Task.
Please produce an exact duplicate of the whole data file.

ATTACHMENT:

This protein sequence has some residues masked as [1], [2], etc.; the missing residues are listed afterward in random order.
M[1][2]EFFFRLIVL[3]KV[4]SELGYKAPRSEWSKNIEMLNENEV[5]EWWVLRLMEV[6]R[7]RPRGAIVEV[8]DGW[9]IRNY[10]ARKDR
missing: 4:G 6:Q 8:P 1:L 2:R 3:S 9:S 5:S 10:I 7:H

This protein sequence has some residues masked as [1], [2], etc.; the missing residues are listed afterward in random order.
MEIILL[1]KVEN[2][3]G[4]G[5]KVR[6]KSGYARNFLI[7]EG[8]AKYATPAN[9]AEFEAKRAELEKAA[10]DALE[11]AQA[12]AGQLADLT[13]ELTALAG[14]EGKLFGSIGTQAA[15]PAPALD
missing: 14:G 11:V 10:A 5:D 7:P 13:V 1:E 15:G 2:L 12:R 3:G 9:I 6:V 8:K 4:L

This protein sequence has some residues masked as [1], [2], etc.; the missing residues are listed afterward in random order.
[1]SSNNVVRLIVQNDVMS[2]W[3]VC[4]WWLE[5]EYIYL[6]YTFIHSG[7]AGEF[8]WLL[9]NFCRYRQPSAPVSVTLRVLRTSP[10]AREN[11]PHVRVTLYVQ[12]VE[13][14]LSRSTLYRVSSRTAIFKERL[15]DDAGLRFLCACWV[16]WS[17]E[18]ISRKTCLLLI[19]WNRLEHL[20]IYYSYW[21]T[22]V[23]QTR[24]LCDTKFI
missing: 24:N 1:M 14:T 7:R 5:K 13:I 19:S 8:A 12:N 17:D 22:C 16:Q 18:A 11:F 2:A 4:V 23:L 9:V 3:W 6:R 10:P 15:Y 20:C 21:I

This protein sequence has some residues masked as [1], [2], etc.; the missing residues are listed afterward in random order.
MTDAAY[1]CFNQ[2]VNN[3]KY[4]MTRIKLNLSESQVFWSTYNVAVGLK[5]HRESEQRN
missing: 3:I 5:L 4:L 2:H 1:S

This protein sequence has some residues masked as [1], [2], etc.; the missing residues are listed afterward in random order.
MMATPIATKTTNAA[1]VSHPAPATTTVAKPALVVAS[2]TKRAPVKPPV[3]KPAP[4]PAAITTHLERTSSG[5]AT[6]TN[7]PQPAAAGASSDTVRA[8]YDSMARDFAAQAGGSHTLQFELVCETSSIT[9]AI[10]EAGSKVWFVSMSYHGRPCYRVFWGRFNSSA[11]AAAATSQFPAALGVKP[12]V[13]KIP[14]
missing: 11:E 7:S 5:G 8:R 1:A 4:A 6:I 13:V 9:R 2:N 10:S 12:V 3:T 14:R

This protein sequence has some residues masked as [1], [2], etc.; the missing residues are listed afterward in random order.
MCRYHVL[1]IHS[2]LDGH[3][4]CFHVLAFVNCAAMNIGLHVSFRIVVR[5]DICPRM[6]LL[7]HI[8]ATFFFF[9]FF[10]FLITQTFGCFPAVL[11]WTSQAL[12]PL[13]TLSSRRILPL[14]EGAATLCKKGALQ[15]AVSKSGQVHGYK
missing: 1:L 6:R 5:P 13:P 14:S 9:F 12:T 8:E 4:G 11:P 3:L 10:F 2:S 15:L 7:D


This protein sequence has some residues masked as [1], [2], etc.; the missing residues are listed afterward in random order.
M[1][2]EFFFRLIVL[3]KV[4]SELGYKAPRSEWSKNIEMLNENEV[5]EWWVLRLMEV[6]R[7]RPRGAIVEV[8]DGW[9]IRNY[10]ARKDR
missing: 4:G 6:Q 8:P 1:L 2:R 3:S 9:S 5:S 10:I 7:H

This protein sequence has some residues masked as [1], [2], etc.; the missing residues are listed afterward in random order.
MEIILL[1]KVEN[2][3]G[4]G[5]KVR[6]KSGYARNFLI[7]EG[8]AKYATPAN[9]AEFEAKRAELEKAA[10]DALE[11]AQA[12]AGQLADLT[13]ELTALAG[14]EGKLFGSIGTQAA[15]PAPALD
missing: 14:G 11:V 10:A 5:D 7:P 13:V 1:E 15:G 2:L 12:R 3:G 9:I 6:V 8:K 4:L

This protein sequence has some residues masked as [1], [2], etc.; the missing residues are listed afterward in random order.
[1]SSNNVVRLIVQNDVMS[2]W[3]VC[4]WWLE[5]EYIYL[6]YTFIHSG[7]AGEF[8]WLL[9]NFCRYRQPSAPVSVTLRVLRTSP[10]AREN[11]PHVRVTLYVQ[12]VE[13][14]LSRSTLYRVSSRTAIFKERL[15]DDAGLRFLCACWV[16]WS[17]E[18]ISRKTCLLLI[19]WNRLEHL[20]IYYSYW[21]T[22]V[23]QTR[24]LCDTKFI
missing: 24:N 1:M 14:T 7:R 5:K 13:I 19:S 8:A 12:N 17:D 22:C 16:Q 18:A 11:F 2:A 4:V 23:L 9:V 3:W 6:R 10:P 15:Y 20:C 21:I

This protein sequence has some residues masked as [1], [2], etc.; the missing residues are listed afterward in random order.
MTDAAY[1]CFNQ[2]VNN[3]KY[4]MTRIKLNLSESQVFWSTYNVAVGLK[5]HRESEQRN
missing: 3:I 5:L 4:L 2:H 1:S

This protein sequence has some residues masked as [1], [2], etc.; the missing residues are listed afterward in random order.
MMATPIATKTTNAA[1]VSHPAPATTTVAKPALVVAS[2]TKRAPVKPPV[3]KPAP[4]PAAITTHLERTSSG[5]AT[6]TN[7]PQPAAAGASSDTVRA[8]YDSMARDFAAQAGGSHTLQFELVCETSSIT[9]AI[10]EAGSKVWFVSMSYHGRPCYRVFWGRFNSSA[11]AAAATSQFPAALGVKP[12]V[13]KIP[14]
missing: 11:E 7:S 5:G 8:R 1:A 4:A 6:I 13:V 9:R 2:N 10:S 12:V 3:T 14:R

This protein sequence has some residues masked as [1], [2], etc.; the missing residues are listed afterward in random order.
MCRYHVL[1]IHS[2]LDGH[3][4]CFHVLAFVNCAAMNIGLHVSFRIVVR[5]DICPRM[6]LL[7]HI[8]ATFFFF[9]FF[10]FLITQTFGCFPAVL[11]WTSQAL[12]PL[13]TLSSRRILPL[14]EGAATLCKKGALQ[15]AVSKSGQVHGYK
missing: 1:L 6:R 5:P 13:P 14:S 9:F 12:T 8:E 4:G 11:P 3:L 10:F 2:S 15:L 7:D